The other job Thomas & Adamson are monitoring for the EBRD and donor nations is the €300m (£267m) Interim Storage Facility Two (ISF-2). Construction started about 20 years ago to build a rail line to transfer spent nuclear fuel to a new facility that can process it – cutting the fuel cells in half and removing the water from the fuel – before transferring them on again to safe bunkers where they can be stored for 100 years. The project is challenging because the storage facility has to be resistant to any imaginable threat – including intruders, thunderstorms and earthquakes. This scheme is expected to finish later this year, or early next and is currently undergoing testing without using real nuclear fuel. Also, it is near-impossible to undertake construction on some parts of the site once treatment of the nuclear fuel starts, due to the danger to human life – so there is no chance of remedial works. The contractor, Holtec, was appointed in 2007 after the initial contractor was unable to fulfil its contract. The project manager is another Scottish consultant, Wood. 


The Monument of Those Who Saved The World, dedicated to the firemen who tackled the explosion in 1986


1970: Start of construction on the town of Pripyat, where nuclear engineers and construction workers will live. 

1972: Start of construction on the Chernobyl Nuclear Power Plant.

1977-83: Reactors One to Four completed and brought into use.  


Reactor Four exploded during a test event simulating a power outage. Scores of firemen arrived to put out the blaze, many of whom lost their lives from radiation.  

Four days later the world learned of the disaster, after the contamination was detected in Sweden, which sourced the location by looking at weather patterns.

A 30km exclusion zone was evacuated, originally temporarily but ultimately permanently. At the same time an object shelter was hastily erected around Reactor Four to limit radioactive contamination

Estimates for loss of life – though difficult to define – are understood to be in the thousands, if not tens of thousands, with some claiming over 100,000.

1995: Memorandum of understanding is signed between the G7/EU and Ukraine, with the former pledging to fund better containment of Reactor Four.

1997: Chernobyl Shelter Fund to pay for containment work is set up by the European Bank for Reconstruction and Development. 

2000: Chernobyl’s Reactor Three is finally shut down. 

2001: Decision on New Safe Confinement strategy is approved. 

2004: New Safe Confinement design is approved. Four-year scheme to build supports to stabilise the original containment structure begins.

2007: Contract to build New Safe Confinement signed with Novarka.

2012: Arch assembly begins. T&A wins role as monitor in consortium with a US and a Ukrainian firm. 

2017: Deadline named for completion of New Safe Confinement after Novarka signs fixed-fee contract.

2019: Official completion expected on the New Safe Confinement. The official deadline is July, but some doubt this will be reached.  


On site, builders and consultants face packs of feral dogs

Hazards of the job

On site, builders and consultants face packs of feral dogs with bloodshot eyes and puffy faces. Their presence is officially not permitted, but past efforts to sterilise and rehome the hounds were unsuccessful. Mostly the dogs just lie in the sun, but workers are told to dash away if one starts following them. 

Their presence is all the more bizarre given the countless layers of security checks humans must go through. State security services are responsible for on-site security because of the dangerous potential of spent nuclear fuel; they have erected rows of razor wire to deter would-be trespassers. 

Potentially rabid dogs are only one of the unique threats posed by working at Chernobyl. The gravest is exposure to radiation: either from radioactive particles or gamma rays. Labourers are furnished with dosimeters, devices that record how much radiation they are being exposed to – with the machine beeping once it reaches a certain threshold. “In some areas, we could only work five minutes and then the pre-alarm beeps, and the guy has to go out,” says Fargier. “You can imagine the number of people and the time it takes.”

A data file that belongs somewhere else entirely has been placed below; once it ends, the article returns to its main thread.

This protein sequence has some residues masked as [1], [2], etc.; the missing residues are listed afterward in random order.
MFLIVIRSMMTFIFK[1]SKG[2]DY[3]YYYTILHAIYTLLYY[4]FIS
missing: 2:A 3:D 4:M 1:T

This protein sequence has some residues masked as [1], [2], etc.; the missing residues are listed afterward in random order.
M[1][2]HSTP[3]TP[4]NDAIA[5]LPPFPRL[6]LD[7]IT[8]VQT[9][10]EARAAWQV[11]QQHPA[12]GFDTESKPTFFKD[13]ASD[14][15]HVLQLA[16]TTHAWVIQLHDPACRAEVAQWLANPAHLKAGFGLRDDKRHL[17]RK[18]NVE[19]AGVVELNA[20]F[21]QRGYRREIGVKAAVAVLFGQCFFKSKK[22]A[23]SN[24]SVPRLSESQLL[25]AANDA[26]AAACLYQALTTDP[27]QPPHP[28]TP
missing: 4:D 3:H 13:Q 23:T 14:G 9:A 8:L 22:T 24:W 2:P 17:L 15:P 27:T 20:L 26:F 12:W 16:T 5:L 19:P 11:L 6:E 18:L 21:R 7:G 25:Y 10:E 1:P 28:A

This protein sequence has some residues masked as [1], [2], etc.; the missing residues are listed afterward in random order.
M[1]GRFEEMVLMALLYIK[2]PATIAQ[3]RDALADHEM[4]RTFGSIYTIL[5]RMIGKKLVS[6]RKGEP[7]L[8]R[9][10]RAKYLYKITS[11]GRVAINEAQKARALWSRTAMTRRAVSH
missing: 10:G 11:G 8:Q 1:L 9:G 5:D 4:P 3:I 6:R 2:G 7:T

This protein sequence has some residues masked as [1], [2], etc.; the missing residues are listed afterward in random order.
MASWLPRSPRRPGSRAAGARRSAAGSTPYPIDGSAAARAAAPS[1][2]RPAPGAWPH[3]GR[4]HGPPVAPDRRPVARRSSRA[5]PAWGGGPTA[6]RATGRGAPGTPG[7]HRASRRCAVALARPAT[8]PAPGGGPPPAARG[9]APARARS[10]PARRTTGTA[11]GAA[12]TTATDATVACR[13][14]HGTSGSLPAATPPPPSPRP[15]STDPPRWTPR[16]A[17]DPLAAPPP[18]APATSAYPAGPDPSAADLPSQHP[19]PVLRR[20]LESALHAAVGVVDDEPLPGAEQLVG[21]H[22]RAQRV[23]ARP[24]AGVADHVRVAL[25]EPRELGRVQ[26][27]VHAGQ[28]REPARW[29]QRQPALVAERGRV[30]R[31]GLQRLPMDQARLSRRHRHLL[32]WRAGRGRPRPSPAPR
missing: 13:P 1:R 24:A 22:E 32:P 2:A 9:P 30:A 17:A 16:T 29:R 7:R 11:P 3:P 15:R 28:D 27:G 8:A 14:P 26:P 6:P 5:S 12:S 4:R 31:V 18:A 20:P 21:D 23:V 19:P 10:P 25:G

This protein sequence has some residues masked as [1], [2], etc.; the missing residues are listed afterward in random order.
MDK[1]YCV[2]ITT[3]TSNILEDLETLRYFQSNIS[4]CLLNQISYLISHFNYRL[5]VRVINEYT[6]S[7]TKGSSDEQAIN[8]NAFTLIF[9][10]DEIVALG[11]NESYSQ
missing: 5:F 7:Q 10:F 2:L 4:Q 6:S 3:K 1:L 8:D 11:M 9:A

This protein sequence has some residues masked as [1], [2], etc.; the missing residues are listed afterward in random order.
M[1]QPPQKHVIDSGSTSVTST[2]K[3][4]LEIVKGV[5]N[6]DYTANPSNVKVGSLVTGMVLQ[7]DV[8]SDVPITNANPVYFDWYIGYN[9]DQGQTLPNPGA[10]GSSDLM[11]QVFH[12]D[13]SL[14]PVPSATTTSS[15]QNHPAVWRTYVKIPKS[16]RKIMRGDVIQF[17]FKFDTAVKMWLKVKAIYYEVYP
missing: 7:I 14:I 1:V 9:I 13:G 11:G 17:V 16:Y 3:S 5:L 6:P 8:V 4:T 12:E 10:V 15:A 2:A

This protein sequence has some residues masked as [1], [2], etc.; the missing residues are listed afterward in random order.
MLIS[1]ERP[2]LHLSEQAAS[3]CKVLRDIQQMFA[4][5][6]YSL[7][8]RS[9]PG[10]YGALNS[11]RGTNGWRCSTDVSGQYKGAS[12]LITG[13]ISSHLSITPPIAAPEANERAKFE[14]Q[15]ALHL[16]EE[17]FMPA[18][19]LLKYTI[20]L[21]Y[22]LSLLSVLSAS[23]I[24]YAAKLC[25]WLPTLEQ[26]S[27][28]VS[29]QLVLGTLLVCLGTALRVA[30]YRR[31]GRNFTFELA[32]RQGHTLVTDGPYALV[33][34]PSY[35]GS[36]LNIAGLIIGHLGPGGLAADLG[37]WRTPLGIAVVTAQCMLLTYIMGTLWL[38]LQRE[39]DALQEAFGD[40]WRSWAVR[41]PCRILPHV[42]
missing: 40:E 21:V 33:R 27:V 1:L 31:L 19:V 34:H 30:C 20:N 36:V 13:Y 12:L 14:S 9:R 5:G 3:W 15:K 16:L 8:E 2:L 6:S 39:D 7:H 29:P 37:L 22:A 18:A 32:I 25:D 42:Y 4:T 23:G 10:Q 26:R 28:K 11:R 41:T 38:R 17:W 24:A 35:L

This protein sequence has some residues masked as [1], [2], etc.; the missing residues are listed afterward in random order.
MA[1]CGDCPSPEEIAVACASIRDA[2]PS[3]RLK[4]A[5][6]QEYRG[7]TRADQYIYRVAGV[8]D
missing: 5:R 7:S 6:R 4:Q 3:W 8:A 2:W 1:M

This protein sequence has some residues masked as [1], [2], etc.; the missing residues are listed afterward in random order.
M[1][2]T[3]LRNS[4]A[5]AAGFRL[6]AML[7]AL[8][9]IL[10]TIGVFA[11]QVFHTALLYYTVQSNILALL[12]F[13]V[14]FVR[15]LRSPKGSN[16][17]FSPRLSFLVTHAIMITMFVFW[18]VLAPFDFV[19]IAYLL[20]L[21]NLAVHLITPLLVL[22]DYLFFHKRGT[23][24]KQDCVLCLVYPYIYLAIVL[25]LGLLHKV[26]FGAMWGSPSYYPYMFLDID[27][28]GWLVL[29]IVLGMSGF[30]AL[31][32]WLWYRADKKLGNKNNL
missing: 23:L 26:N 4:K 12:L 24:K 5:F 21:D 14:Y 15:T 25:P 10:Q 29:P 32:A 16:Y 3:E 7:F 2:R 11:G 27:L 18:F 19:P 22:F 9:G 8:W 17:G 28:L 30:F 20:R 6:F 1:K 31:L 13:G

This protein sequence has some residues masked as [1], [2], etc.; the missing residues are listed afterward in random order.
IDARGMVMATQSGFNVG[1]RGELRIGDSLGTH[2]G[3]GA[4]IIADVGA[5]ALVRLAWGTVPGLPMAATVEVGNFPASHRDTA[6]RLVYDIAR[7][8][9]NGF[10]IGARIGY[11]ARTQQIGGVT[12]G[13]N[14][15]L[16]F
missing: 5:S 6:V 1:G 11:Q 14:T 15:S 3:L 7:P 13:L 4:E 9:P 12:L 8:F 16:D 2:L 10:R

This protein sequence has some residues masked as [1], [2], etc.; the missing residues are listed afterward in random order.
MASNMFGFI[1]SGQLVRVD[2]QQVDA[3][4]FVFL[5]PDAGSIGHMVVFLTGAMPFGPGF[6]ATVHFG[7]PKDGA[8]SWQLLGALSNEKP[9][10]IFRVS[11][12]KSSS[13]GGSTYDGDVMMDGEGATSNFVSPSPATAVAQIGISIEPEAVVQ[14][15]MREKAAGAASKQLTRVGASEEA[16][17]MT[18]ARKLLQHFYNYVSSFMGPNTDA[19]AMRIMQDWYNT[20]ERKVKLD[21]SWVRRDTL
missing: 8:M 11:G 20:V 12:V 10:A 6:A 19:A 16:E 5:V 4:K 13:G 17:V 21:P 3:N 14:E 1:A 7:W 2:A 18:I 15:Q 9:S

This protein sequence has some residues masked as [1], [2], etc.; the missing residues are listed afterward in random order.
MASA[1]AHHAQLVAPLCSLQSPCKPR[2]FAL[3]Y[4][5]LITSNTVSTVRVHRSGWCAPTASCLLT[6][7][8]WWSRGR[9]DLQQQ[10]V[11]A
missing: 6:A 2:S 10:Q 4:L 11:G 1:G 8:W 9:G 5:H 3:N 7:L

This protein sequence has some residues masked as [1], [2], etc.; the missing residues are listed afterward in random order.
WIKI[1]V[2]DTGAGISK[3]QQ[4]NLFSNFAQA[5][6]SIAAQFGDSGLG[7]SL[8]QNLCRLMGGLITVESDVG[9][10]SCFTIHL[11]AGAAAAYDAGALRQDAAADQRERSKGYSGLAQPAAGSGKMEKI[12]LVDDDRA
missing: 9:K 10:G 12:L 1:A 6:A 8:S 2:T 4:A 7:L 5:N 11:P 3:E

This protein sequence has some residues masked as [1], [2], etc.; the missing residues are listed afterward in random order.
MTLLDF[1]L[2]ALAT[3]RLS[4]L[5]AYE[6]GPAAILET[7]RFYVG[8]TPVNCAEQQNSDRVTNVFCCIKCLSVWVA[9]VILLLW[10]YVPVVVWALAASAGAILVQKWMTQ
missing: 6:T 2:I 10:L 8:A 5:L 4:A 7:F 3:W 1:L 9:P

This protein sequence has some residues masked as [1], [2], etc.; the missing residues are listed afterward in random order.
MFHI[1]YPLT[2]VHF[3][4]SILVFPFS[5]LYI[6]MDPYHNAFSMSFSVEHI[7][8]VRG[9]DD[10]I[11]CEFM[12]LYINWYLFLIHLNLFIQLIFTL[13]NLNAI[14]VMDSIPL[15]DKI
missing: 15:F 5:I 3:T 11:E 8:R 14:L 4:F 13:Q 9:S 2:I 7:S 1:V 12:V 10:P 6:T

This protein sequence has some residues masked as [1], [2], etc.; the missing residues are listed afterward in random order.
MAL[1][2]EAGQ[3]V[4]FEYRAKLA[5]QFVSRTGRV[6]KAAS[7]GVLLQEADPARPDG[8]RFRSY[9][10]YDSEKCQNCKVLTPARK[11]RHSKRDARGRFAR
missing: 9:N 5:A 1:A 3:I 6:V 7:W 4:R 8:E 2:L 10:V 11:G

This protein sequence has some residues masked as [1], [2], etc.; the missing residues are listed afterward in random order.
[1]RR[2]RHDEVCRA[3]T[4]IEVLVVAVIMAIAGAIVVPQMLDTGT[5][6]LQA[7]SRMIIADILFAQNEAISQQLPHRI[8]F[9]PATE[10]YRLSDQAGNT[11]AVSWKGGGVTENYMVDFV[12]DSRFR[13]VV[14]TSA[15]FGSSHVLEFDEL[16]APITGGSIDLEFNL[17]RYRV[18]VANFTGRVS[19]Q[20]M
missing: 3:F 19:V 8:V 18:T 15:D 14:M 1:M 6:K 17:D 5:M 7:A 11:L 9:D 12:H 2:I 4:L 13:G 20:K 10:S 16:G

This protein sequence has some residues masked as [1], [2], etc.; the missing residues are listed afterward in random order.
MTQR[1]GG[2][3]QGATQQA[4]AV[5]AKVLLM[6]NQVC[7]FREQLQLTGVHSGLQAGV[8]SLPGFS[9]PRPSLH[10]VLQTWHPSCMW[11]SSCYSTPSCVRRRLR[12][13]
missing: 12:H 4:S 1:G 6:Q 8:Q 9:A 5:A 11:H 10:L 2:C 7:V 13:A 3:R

The hardest part of the job from a safety perspective was the excavation work to create the end walls for the arch. This involved removing 75m3 of radioactive concrete that was poured onto Reactor Four immediately following the disaster. As Ross explains, the job was a problem from lots of angles: “You had radiation, confined spaces, poor lighting, height, working in debris. You couldn’t pay me enough to do that work.” 

The job was so dirty that Novarka refused to take it on, but problems were confounded by the appointment of a local Ukrainian contractor not used to the western safety standards demanded by donors. “They just had absolutely no safety culture whatsoever,” says Bechtel’s McNeil. “And because of the radiation limits, once a worker had reached his maximum dose he had to leave the job. But I guess it was a fairly well-paying job, so we would find dosimeters that they would hide so they could work longer hours.

“The old man who ran the company died fairly soon after I got here [in 2015] from leukaemia. He had been around the plant for many, many years, and I suspect the radiation caused it. About three weeks before he died – after we had been ripping the hell out of him on safety – he came and sat down and he said: ‘I appreciate what you are doing, because when I grew up in the Soviet Union there was no concern at all about safety. Because if a worker was killed on a job, there was always somebody to replace him.’”

Novarka is racing to finish the remaining works on the New Safe Confinement in order to receive a certificate of completion from the Ukrainian government by the end of July, the latest deadline named in the contract. Novarka’s Fargier insists it will happen, adding when pushed on the date: “There is always a risk, but the risk on the activity remaining is not so big.” But Bechtel’s McNeil is sceptical: “With the amount of work they have to do, I don’t believe that is possible.”

Either way, construction is wrapping up at Chernobyl sooner rather than later, and testing is expected to finish at Interim Storage Facility Two by the end of the year. Ross is doubtful whether T&A will be reappointed in the new year, given that construction work is so near completion. Both T&A consultants say they will miss working at Chernobyl and that their future in the country is uncertain, given the decreasing workloads there since the 2014 revolution. “I can’t see problems ending in the east of Ukraine or in Crimea, and so people are just not willing to invest,” laments Addington-Barker. “We’re not sure what will happen.”